Barley has been proven to be adapted to saline conditions and tolerant of salinity and it could provide an alternative which would maintain an adequate level of forage quality for livestock operations  (Todd 2006). Barley genotypes produced promising yields under saline conditions and showed and wide range for forage production. Some of the genotypes performed even better than checks as well as commercial varieties. Although the genotypes maintained acceptable yield levels at medium and high salinity, the yield was decreased with an increased in salinity level. These findings are consistent with Maas and Hoffman (1977)  who found that as salt levels increased above threshold levels, the growth rate and size of the plant decreased. Specifically, a 7.1 unit decrease in barley forage for every unit increase above the salinity threshold. Grain yield was also affected by salinity and declined with elevated saline irrigation. This concurs with Majerus,  (1996) who stated that productivity of barley grain will decline at salt levels of 7 dS m-1. Threshold levels of 1.2 dS m-1 and SAR of 35 are much lower to test forage yield of barley than for grain, and also elevated SAR has an impact on forage yield  (Todd 2006). It is well accepted fact that if soil salinity surpasses a certain threshold level, crop growth, yields and quality are reduced [18, 19] (Maas 1993; Netondo et al., 2004a). Our results showed an agreement with these findings. The yield of both sorghum and pearl millet genotypes was linearly decreased with an increase in irrigation water salinity. The yield of pearl millet was affected more than sorghum under similar salinity levels as single cut crop. The integration of appropriate sorghum and pear millet varieties, which may provide direct benefits from otherwise unproductive areas, could offer an additional income generation to producers in salt-effected environments . Although wide genetic differences were found for dry matter production among genotypes of both the species, some of the genotypes maintained a stable yield across all the salinity levels, emphasizing the potential of these genotypes to be grown in marginal and salt affected fields. Both pearl millet and sorghum exhibited the ability to regenerate after cutting regimes showing that they can be grown as multi cut crops.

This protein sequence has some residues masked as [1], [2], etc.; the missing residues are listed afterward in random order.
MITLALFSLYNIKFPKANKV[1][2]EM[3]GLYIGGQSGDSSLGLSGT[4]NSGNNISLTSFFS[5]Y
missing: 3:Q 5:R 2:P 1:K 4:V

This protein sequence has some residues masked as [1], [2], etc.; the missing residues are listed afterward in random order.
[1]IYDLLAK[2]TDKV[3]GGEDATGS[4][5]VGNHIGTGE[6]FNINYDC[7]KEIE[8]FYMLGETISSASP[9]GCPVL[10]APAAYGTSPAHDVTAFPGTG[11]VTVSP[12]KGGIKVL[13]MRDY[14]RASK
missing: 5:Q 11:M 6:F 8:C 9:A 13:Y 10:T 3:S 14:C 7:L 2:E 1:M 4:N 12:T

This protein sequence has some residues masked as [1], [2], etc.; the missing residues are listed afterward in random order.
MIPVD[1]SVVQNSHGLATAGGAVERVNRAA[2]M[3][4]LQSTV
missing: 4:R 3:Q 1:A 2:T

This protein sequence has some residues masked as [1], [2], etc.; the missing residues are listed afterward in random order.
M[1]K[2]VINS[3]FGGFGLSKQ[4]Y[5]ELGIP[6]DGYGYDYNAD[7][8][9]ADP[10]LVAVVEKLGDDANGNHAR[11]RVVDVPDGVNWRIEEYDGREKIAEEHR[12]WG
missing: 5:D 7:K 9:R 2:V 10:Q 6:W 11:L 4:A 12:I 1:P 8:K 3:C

Irrigation with saline brackish water negatively affects the soil properties. Around 6% of the global land area suffers from salinization due to natural causes or irrigation, posing a major strain on agricultural production. It is estimated that irrigation related salinization leads to the abandonment of 107 hectares of agricultural land annually . Continuous use of saline water for irrigation leads to develop excessive salts in the root zone that would ultimately result into significant yield losses. Our findings indicate that irrigation with saline water for one cropping season of winter forage crops increased the salt salinity. Soil salinity increased linearly with an increase in irrigation water salinity. Salt build up was different in field under different crops. Because salts are so mobile in the soil, it is difficult to establish actual levels of salinity during the growing period. It must be taken into account that sustainable productivity would not be possible under saline conditions if certain agronomic principles are not observed and if salt accumulated is not partially leached out by precipitations, typical of an arid climate. For this reason, it is important to understand that “it is the salinity of the soil solution rather than that of the irrigation water that affects growth detrimentally .